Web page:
Consider the difficulty of the material you are meant to teach your students, don’t simply take it as given that the textbook is completely appropriate for your class. Often students’ lack of interest, which then leads to classroom management problems, stem from the material being either so easy it is boring or so difficult that it is beyond their grasp. There are many ways to adapt the textbook to work for your class, but that is for another post.
Are your activities too repetitive? Another cause of boredom is your activities. Coming up with new activities for every lesson can take a lot of time, especially when you are a new teacher, but it is important to keep students’ interest. Take a look at the past few weeks of your lesson plans with one particular class. If you find that you are doing too much of the same thing, change things up.
Similarly, a way to keep students interested in the class is to make sure they feel involved in the class. From time to time it’s good practice to consider how invested your students are in the class. Do they ever get to choose activities? Have you found out what they are interested in and designed lessons around that? Do they help you with the curriculum? Do they have clear goals and understand how this class is helping them to meet them?
Are any students being left behind? Think of one of your classes. What images come to mind? Probably, you imagine the class from your perspective: a series of memorable class moments and possibly a number of stand out individuals. However, are there any students in your class who are not keeping up? Assessments are a good time to think about this, but tend to leave out the most important consideration–are they able to follow what’s happening in class? There will always be weaker students in a class, but it’s essential that the teacher know if they belong in that class at all.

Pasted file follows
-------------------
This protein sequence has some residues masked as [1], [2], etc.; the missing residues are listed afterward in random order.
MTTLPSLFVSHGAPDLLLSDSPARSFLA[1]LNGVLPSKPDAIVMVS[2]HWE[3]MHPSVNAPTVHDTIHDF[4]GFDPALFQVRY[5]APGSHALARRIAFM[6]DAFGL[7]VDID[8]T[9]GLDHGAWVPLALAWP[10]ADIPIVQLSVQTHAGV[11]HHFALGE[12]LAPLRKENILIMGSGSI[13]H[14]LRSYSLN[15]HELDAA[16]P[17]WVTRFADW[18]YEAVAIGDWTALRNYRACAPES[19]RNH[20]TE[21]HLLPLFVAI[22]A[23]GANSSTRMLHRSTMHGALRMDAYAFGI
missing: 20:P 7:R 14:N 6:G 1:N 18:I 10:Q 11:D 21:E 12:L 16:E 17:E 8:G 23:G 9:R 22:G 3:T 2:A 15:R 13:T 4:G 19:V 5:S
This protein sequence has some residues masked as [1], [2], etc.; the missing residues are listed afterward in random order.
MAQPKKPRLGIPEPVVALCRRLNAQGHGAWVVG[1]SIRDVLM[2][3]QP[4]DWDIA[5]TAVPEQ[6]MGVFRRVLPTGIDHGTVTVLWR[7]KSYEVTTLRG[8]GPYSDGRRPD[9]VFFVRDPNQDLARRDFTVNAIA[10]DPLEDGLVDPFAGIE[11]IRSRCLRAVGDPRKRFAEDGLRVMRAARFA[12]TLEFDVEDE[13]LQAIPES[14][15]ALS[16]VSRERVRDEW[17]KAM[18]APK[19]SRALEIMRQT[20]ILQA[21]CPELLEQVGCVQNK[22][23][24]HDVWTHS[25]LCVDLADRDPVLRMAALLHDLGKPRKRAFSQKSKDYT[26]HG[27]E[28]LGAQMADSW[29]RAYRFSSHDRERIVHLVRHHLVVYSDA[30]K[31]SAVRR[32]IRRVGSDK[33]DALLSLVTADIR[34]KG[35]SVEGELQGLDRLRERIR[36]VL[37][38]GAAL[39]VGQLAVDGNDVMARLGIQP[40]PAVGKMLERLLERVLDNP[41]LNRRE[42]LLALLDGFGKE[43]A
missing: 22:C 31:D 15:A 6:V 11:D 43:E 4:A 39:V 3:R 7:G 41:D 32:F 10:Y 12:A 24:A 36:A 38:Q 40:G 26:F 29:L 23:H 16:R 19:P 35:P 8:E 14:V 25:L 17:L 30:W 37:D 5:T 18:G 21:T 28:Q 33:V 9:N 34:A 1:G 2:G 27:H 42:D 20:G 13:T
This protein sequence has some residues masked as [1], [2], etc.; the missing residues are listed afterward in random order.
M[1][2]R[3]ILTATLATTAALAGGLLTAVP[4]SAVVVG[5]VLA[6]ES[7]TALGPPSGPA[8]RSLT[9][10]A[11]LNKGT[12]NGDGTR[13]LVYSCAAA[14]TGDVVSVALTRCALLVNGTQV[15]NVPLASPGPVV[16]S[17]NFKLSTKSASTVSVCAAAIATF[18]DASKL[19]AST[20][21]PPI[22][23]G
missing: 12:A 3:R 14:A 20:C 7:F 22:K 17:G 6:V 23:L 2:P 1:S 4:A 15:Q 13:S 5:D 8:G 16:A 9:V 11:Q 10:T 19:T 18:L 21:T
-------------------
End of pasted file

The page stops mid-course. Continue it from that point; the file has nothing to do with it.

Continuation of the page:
How to Go About Fixing Classroom Issues
The list of what to consider can go on and on. Basically, the important thing is to identify a classroom problem that’s getting in the way of your students’ learning. Once the problem has been identified, fixing it may be as simple as you changing something about your teaching style. If you don’t vary your activities enough, simply make it a goal to have two new activities each class. Some things take more consideration.
Let’s say, for example, that you have a group of moody teens that don’t like each other and refuse to take part in classroom activities for fear of looking foolish in front of their peers. This isn’t a simple fix. For more difficult classroom issues, it is going to take time.
The first step, as mentioned, is to determine exactly what the problem is. After that, one needs to consider the causes of the problem. In the above example, it seems like the the main root of the problem, beyond the students just being teens, is that they aren’t comfortable in the classroom. So, now what?
Once you know the problem, brainstorm solutions or look to your fellow teachers for advice on how to deal with the problem. One great thing about being a teacher is how willing most teachers are to share their own experiences. After that, experiment a little.
The problem likely won’t disappear immediately. Imagine what you want your classroom to be like, then come up with realistic milestones and ways to reach them. With teaching, like most walks of life, you get what you give. If you put forth the effort, a class that may have been frustrating and a chore to teach, might become something you look forward to.